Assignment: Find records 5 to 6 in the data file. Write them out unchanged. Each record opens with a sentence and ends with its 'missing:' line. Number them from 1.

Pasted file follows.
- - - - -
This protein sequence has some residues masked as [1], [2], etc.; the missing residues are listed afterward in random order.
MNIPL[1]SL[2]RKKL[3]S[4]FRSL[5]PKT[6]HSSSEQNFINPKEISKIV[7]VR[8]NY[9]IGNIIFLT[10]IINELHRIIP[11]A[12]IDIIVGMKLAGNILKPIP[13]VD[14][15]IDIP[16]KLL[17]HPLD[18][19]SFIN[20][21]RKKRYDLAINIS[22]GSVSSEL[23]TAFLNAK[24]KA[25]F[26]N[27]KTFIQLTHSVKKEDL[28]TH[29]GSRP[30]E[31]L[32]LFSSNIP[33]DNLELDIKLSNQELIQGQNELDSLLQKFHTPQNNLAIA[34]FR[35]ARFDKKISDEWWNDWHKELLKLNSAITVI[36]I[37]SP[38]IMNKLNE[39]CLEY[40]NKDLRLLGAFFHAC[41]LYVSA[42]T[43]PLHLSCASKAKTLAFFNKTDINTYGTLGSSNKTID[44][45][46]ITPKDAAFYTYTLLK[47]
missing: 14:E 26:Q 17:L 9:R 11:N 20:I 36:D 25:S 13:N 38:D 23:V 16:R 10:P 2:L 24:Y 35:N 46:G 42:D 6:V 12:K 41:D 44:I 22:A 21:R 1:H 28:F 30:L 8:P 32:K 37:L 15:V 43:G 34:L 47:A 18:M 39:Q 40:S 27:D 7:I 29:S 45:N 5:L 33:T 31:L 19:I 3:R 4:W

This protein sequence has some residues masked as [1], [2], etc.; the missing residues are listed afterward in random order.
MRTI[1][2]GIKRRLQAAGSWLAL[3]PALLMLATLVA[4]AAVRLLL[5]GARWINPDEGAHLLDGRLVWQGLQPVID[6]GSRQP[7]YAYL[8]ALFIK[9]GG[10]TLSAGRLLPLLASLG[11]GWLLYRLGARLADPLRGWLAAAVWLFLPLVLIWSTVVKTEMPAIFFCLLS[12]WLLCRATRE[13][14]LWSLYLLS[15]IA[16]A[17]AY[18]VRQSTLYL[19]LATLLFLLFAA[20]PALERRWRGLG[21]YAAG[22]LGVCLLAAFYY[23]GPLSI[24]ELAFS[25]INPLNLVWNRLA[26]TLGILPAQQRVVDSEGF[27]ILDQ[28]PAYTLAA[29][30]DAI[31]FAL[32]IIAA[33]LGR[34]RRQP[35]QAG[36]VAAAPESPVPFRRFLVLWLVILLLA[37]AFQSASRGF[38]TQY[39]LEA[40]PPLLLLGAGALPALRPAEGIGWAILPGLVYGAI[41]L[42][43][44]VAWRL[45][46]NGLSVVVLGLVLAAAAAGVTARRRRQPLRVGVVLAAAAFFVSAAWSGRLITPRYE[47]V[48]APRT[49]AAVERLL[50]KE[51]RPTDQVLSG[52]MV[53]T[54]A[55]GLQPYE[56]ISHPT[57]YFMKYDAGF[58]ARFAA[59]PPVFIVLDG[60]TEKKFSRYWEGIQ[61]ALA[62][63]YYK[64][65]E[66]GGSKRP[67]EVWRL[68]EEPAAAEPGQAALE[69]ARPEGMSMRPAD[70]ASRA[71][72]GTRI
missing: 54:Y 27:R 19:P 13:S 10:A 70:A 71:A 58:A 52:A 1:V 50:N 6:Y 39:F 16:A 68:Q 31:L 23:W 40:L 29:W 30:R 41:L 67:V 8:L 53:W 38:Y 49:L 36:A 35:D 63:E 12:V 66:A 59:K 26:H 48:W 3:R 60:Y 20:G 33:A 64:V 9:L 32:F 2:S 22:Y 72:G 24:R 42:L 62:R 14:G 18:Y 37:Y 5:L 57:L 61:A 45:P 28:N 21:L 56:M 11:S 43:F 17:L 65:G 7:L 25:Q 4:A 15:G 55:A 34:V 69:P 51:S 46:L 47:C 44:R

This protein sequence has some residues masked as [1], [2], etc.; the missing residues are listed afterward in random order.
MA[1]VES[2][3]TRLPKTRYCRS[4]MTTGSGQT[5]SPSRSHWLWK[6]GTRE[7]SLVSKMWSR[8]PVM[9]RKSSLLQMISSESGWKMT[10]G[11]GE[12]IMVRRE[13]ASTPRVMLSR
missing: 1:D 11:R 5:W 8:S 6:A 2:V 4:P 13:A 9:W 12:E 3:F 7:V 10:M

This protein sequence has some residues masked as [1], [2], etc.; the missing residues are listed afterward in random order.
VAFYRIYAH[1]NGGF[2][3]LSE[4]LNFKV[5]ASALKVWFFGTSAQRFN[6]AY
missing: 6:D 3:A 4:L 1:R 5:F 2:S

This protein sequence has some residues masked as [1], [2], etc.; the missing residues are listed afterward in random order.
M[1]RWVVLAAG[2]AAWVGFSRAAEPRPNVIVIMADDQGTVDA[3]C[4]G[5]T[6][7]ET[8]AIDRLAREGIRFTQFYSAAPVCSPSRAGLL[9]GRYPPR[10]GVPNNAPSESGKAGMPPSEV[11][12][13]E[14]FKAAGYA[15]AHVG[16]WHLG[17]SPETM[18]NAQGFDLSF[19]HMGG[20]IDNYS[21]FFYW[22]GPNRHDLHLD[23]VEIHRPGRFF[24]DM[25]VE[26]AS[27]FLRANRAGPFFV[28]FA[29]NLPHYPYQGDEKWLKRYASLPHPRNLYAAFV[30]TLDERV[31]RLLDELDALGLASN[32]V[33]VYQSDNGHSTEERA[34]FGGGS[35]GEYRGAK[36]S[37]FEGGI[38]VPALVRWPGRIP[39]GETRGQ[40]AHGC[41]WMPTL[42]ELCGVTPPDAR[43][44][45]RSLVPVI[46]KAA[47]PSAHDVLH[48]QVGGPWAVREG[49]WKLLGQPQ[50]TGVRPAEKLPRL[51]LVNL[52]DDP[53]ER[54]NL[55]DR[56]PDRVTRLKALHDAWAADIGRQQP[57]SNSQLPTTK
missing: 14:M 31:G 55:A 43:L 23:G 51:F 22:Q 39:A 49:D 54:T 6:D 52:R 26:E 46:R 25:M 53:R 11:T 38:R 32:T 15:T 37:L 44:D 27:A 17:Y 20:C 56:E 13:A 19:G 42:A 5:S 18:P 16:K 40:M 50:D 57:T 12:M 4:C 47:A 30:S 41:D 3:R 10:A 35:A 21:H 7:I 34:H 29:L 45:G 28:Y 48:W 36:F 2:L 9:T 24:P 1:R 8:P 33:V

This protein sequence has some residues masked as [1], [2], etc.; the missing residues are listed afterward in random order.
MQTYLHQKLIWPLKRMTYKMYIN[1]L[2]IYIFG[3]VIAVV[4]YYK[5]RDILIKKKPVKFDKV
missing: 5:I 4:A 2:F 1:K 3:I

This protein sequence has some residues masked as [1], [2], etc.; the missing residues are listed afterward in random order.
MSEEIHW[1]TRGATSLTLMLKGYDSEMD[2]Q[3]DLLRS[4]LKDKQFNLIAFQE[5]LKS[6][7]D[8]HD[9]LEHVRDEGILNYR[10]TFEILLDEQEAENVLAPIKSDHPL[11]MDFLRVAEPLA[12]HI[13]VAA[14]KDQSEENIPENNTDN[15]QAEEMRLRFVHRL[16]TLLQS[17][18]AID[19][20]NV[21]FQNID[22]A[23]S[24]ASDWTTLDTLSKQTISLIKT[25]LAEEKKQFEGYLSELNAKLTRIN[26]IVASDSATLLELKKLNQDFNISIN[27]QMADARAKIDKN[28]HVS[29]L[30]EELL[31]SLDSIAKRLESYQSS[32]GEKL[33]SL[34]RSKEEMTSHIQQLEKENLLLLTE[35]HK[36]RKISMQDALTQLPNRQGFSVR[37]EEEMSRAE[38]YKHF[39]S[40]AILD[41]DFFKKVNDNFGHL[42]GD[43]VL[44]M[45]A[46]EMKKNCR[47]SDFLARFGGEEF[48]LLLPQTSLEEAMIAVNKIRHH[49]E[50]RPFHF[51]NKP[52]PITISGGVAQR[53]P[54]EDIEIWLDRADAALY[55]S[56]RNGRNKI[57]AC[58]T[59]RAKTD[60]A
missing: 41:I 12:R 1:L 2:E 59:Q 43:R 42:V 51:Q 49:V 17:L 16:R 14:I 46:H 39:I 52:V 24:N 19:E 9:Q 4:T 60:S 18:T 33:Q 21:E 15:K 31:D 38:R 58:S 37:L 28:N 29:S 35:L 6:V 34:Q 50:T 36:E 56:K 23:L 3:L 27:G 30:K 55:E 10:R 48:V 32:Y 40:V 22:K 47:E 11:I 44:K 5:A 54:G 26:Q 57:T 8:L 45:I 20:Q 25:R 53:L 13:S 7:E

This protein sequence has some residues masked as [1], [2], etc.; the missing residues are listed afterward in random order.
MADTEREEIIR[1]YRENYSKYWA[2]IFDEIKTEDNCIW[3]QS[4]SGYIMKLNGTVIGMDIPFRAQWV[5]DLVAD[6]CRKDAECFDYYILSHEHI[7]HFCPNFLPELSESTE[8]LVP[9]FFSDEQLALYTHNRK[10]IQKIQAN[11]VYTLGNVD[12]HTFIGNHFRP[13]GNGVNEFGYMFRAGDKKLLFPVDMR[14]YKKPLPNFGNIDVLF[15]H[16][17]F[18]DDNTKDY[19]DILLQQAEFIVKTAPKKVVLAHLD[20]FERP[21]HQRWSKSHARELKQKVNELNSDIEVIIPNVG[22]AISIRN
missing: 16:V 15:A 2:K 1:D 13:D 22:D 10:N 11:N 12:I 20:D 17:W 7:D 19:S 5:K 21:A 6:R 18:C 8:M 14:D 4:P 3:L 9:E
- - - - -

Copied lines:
This protein sequence has some residues masked as [1], [2], etc.; the missing residues are listed afterward in random order.
M[1]RWVVLAAG[2]AAWVGFSRAAEPRPNVIVIMADDQGTVDA[3]C[4]G[5]T[6][7]ET[8]AIDRLAREGIRFTQFYSAAPVCSPSRAGLL[9]GRYPPR[10]GVPNNAPSESGKAGMPPSEV[11][12][13]E[14]FKAAGYA[15]AHVG[16]WHLG[17]SPETM[18]NAQGFDLSF[19]HMGG[20]IDNYS[21]FFYW[22]GPNRHDLHLD[23]VEIHRPGRFF[24]DM[25]VE[26]AS[27]FLRANRAGPFFV[28]FA[29]NLPHYPYQGDEKWLKRYASLPHPRNLYAAFV[30]TLDERV[31]RLLDELDALGLASN[32]V[33]VYQSDNGHSTEERA[34]FGGGS[35]GEYRGAK[36]S[37]FEGGI[38]VPALVRWPGRIP[39]GETRGQ[40]AHGC[41]WMPTL[42]ELCGVTPPDAR[43][44][45]RSLVPVI[46]KAA[47]PSAHDVLH[48]QVGGPWAVREG[49]WKLLGQPQ[50]TGVRPAEKLPRL[51]LVNL[52]DDP[53]ER[54]NL[55]DR[56]PDRVTRLKALHDAWAADIGRQQP[57]SNSQLPTTK
missing: 14:M 31:G 55:A 43:L 23:G 51:F 22:Q 39:A 49:D 54:T 6:D 52:R 26:E 46:R 25:M 53:R 11:T 38:R 32:T 15:T 37:L 44:D 27:A 17:Y 20:C 56:E 13:A 19:G 42:A 5:S 18:P 16:K 40:M 50:D 57:T 12:M 4:C 47:A 30:S 41:D 3:R 10:A 35:A 21:H 7:I 34:H 29:L 45:G 28:Y 48:W 36:F 2:L 9:T 24:P 1:R 8:P 33:V

This protein sequence has some residues masked as [1], [2], etc.; the missing residues are listed afterward in random order.
MQTYLHQKLIWPLKRMTYKMYIN[1]L[2]IYIFG[3]VIAVV[4]YYK[5]RDILIKKKPVKFDKV
missing: 5:I 4:A 2:F 1:K 3:I